Lord Mackay of Ardbrecknish: My Lords, I recall that the noble Lord found more or less the same kind of snake as I once found. With regard to his more substantive point about the Home Secretary and Ministers at the Home Office, they take the policy decisions regarding the whole question of penal policy and the Director of the Prison Service runs the service itself. It is a perfectly understandable division of responsibilities.

Lord Boyd-Carpenter: My Lords, will my noble friend confirm that the difficulty in adopting the proposal suggested in the Question is that it would involve paying Ministers enormous increases in salary, which would be rather embarrassing?

Lord Mackay of Ardbrecknish: My Lords, my noble friend makes a very good point. I might have to declare an interest in this matter. If performance were judged on the amount of legislation in this Parliament, for example, I might hit the top of the league.

Lord Eatwell: My Lords, is the Minister aware that the salary of the Governor of the Bank of New Zealand is linked inversely to the rate of inflation? In a week which has seen a sharp rise in inflation in this country, does he agree that it would be appropriate to reduce the Chancellor's salary? Or does he feel that perhaps it would be even more appropriate to reduce the salary of the man who really runs Britain's economic policy; namely, Mr. Eddie George?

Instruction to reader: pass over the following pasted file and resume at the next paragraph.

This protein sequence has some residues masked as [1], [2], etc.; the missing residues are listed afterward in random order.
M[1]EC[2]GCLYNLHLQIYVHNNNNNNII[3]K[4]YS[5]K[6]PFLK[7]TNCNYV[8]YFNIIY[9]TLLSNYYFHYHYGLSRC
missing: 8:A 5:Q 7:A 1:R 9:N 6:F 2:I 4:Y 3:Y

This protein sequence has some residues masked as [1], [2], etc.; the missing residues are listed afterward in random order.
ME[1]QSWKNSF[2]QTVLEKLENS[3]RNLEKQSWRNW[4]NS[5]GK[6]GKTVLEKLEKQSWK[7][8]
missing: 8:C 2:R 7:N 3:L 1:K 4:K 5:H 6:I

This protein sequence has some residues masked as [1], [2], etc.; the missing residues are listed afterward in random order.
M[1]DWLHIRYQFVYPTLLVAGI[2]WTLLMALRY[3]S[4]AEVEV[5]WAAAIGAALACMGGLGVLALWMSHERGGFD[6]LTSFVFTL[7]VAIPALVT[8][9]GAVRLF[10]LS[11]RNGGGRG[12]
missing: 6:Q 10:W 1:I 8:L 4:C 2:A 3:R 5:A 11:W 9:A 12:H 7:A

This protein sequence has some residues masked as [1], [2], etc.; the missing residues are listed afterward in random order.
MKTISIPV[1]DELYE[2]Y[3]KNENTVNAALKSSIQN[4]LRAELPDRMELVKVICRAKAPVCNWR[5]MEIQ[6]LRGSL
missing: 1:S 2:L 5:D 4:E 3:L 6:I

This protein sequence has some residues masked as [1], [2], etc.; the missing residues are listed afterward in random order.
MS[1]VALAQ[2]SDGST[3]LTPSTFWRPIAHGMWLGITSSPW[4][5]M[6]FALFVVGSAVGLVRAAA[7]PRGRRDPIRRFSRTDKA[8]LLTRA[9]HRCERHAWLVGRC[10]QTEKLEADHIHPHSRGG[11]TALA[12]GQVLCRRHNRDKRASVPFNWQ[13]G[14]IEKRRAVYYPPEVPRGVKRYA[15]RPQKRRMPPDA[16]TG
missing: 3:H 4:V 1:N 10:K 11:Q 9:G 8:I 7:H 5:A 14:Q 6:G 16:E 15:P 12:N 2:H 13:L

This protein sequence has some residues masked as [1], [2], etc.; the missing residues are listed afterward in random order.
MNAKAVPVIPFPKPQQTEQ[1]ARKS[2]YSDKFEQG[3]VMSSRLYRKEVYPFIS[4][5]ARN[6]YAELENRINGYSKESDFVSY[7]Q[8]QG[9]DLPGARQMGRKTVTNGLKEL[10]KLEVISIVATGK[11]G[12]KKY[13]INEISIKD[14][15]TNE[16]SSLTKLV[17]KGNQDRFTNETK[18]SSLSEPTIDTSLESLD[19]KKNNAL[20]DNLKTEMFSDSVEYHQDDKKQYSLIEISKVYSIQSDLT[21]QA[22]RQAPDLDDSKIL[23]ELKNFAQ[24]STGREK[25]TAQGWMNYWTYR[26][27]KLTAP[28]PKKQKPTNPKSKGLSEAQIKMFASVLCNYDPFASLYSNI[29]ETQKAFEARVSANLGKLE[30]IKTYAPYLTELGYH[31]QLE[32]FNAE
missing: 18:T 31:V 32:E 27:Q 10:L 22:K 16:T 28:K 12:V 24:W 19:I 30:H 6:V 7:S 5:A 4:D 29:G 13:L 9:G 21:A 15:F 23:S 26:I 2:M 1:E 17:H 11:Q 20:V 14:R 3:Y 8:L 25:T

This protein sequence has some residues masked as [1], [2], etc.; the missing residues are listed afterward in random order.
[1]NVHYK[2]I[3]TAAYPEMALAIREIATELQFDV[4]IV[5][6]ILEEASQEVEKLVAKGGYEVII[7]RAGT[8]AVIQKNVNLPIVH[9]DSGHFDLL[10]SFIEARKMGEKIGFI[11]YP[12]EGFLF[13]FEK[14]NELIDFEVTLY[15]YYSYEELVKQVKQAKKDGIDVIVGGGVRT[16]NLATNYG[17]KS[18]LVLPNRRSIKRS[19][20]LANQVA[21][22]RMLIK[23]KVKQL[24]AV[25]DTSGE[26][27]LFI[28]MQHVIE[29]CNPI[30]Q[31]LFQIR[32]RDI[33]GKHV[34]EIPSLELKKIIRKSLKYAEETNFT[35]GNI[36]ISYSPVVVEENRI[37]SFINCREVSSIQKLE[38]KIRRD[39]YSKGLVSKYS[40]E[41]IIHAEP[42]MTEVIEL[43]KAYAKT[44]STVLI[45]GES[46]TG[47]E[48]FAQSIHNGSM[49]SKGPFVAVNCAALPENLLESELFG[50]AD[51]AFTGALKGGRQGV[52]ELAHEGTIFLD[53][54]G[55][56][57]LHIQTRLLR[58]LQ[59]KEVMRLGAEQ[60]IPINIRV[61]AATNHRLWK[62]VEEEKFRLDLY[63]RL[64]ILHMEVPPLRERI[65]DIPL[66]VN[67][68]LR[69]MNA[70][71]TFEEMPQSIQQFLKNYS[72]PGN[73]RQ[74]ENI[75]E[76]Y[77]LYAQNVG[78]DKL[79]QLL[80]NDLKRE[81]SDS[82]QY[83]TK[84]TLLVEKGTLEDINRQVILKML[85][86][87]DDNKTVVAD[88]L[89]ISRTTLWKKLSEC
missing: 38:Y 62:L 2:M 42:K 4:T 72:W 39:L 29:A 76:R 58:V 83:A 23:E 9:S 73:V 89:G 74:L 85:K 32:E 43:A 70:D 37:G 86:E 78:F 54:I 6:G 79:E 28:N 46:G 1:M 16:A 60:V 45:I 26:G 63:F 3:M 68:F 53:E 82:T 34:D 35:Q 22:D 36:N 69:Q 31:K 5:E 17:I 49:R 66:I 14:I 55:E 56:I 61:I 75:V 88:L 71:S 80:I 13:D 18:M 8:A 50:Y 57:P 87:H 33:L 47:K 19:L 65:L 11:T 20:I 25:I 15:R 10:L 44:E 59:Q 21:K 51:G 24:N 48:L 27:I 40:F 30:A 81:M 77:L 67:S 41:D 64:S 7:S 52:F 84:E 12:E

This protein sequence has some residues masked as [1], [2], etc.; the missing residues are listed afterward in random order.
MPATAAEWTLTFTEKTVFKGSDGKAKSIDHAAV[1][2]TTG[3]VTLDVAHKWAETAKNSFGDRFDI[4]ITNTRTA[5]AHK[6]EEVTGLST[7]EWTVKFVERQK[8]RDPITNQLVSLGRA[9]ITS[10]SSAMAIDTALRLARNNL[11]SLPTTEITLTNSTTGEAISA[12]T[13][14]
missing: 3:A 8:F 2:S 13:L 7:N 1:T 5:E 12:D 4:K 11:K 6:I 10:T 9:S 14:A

Lord Mackay of Ardbrecknish: My Lords, I shall not take any lessons on the levels of inflation from a member of the party opposite, given the fact that for many months now our inflation rate has been at quite historically low levels. When looking for performance indicators, we might, for example, see how successful a Minister is in controlling and reducing public spending. Indeed, the party opposite might consider that the proper indicator is by how much public expenditure has been increased. That is what they would do if ever they had the chance to sit on this side of the House.

Lord Renton: My Lords, is my noble friend aware that the British people will continue to expect Ministers to do what is in the people's interest, irrespective of its effect on the Ministers' interests?

Lord Mackay of Ardbrecknish: My Lords, my noble friend is absolutely right. All Ministers carry out their responsibilities in a way that they believe will further the interests of the British people.

Lord Molloy: My Lords, does the Minister agree that many skilled artisans and professional men and women believe that they do not get a fair deal when the work that they do is compared, not necessarily with Ministers, but with some senior civil servants whose rises seem so easy to get?

Lord Mackay of Ardbrecknish: My Lords, I am not entirely sure whether senior civil servants or civil

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servants generally would quite agree with the noble Lord's remarks. The simple truth is that many people, especially inside their own professions or occupations, feel that there ought to be an element of performance-related pay as otherwise people who do very well are not rewarded over those who do not do very well at all. The idea that the Government have introduced that concept, say, into the National Health Service, is at variance with the facts. For many years consultants have had "merit awards", which they all decide among themselves.